A 68-year-old African American man presents for a checkup. He has had type 2 diabetes mellitus for the past 5 years but has no nephropathy and no history of cardiovascular disease. He is currently taking atorvastatin, 80 mg/d, and his low-density lipoprotein cholesterol level is 80 mg/dL. His blood pressure was 148/98 mm Hg at the last visit and is now 150/98 mm Hg. What is the best treatment for him?
In patients with type 2 diabetes mellitus, insulin resistance may cause hypertension by increasing sympathetic activity, renal reabsorption of sodium, or vascular tone. Uncontrolled hypertension is a major cardiovascular risk factor that also accelerates the progression of diabetic nephropathy.1
Blood pressure monitoring. Both the 2009 Standards of Medical Care in Diabetes published by the American Diabetes Association (ADA)2 and the Seventh Report of the Joint National Committee (JNC 7)3 recommend regular monitoring of blood pressure (Table). The ADA recommends monitoring blood pressure at every visit, while the JNC does not recommend monitoring this frequently, specifically for patients with diabetes. The results of the United Kingdom Prospective Diabetes Study (UKPDS) suggest that blood pressure control may be more important than glycemic control for prevention of adverse cardiovascular outcomes.4 Therefore, checking blood pressure at every visit may be prudent.
Lifestyle modification. The ADA recommends 3 months of lifestyle modifications for patients with diabetes who have mildly elevated blood pressures.2 The JNC recommends up to 6 months of lifestyle modifications for these patients.3 Lifestyle modifications consist of weight control, tobacco cessation, aerobic exercise, and dietary changes to decrease sodium and increase potassium and calcium intake.
Pharmacological therapy. Blood pressure lowering in patients with type 2 diabetes can be achieved with all classes of antihypertensives. The angiotensin-converting enzyme (ACE) inhibitors and angiotensin II receptor blockers (ARBs) can slow the progression of diabetic nephropathy and reduce microalbuminuria. Thiazide diuretics are good secondline agents for patients with normal renal function because they work synergistically with ACE inhibitors and ARBs. However, thiazides may adversely affect glycemic control. Loop diuretics should be used for patients with impaired renal function (glomerular filtration rate [GFR] of less than 30 mL/min). Based on the results of the Avoiding Cardiovascular Events Through Combination Therapy in Patients Living With Systolic Hypertension (ACCOMPLISH) trial,5 a long-acting dihydropyridine calcium channel blocker (CCB) may be considered as a second-line agent as well; however, the ADA recommends a diuretic.2 If not used as a second-line medication, the longacting dihydropyridine CCB should be a third-line agent.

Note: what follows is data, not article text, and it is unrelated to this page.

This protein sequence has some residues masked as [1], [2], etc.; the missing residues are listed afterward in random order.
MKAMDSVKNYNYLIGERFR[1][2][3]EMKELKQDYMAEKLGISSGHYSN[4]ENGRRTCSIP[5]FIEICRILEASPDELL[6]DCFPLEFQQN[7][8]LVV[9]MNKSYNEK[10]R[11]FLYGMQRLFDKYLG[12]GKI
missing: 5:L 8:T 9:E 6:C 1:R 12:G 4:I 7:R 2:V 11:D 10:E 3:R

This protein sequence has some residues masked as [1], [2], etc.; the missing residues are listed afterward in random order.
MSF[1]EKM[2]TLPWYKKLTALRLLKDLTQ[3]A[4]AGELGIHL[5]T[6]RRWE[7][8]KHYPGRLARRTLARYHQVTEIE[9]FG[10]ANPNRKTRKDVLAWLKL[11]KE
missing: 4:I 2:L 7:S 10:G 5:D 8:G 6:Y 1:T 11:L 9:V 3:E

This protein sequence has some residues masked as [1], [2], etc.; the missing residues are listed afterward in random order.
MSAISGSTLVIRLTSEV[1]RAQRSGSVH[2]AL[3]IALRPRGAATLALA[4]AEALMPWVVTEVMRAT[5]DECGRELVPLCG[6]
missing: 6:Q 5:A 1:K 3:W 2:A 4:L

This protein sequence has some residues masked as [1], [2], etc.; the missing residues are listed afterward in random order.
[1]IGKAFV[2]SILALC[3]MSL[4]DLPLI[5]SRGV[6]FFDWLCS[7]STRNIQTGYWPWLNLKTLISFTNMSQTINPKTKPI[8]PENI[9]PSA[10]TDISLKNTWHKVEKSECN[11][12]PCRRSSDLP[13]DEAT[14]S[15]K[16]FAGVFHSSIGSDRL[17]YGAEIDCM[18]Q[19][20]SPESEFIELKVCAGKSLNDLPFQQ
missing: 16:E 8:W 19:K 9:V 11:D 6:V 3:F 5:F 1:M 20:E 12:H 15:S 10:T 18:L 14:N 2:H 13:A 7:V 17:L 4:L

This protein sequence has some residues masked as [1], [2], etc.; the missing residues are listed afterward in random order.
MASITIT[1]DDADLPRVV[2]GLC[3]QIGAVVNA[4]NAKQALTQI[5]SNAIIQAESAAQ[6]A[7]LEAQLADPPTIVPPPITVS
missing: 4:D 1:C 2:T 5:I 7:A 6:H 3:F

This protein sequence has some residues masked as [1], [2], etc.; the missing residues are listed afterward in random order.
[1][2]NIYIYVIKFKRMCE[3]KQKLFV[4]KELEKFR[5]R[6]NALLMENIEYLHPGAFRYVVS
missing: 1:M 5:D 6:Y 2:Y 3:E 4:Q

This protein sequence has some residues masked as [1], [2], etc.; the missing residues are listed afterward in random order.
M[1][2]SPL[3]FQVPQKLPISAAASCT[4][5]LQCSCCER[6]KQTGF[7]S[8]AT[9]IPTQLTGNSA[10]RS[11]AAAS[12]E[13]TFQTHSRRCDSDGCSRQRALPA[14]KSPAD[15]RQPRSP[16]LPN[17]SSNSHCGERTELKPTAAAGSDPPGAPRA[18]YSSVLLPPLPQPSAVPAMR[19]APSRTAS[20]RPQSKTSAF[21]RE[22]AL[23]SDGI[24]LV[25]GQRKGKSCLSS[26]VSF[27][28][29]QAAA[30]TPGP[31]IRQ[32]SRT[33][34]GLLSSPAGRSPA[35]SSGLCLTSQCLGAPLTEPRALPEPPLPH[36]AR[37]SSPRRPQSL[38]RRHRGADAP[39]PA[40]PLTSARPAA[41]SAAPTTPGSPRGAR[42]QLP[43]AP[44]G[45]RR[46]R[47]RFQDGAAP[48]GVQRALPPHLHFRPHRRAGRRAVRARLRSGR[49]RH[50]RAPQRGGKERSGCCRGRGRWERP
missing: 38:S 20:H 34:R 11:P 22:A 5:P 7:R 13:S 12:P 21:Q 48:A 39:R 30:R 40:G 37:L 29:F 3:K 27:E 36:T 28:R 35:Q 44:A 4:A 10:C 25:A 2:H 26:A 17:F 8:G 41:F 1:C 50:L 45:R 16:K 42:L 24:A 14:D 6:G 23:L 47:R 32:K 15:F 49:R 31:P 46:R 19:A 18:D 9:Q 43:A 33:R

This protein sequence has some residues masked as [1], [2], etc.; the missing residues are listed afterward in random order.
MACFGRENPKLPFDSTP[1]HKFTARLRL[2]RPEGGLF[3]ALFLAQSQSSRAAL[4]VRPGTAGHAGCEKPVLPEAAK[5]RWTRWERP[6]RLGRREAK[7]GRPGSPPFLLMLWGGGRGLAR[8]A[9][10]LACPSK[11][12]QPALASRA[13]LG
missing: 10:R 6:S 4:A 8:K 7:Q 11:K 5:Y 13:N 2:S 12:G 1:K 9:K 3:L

Follow-up. Patients with diabetes who are being treated for hypertension should be seen at least monthly until their blood pressure is controlled (less than 130/80 mm Hg) and more frequently as needed. After control is achieved, less frequent visits—every 3 to 6 months—are reasonable. Check renal function (blood urea nitrogen and creatinine levels and estimated GFR) and potassium levels about 2 weeks after an ACE inhibitor or ARB is started and periodically thereafter. Patients with renal artery stenosis may have an acute worsening of their renal function after starting an ACE inhibitor or ARB.
OTHER GUIDELINE RECOMMENDATIONS
The Institute for Clinical Systems Improvement. When hypertension is identified, it should be aggressively treated. For patients with type 2 diabetes, the systolic blood pressure goal is less than 130 mm Hg and the diastolic blood pressure goal is less than 80 mm Hg.1
ACE inhibitors and ARBs are preferred first-line therapy. The possible advantages to ACE inhibitors include renal protection, decreased insulin resistance, lack of adverse effect on lipid profile, and cardiovascular risk reduction. Thiazide diuretics used to treat hypertension can reduce cardiovascular events, especially heart failure, in patients with type 2 diabetes.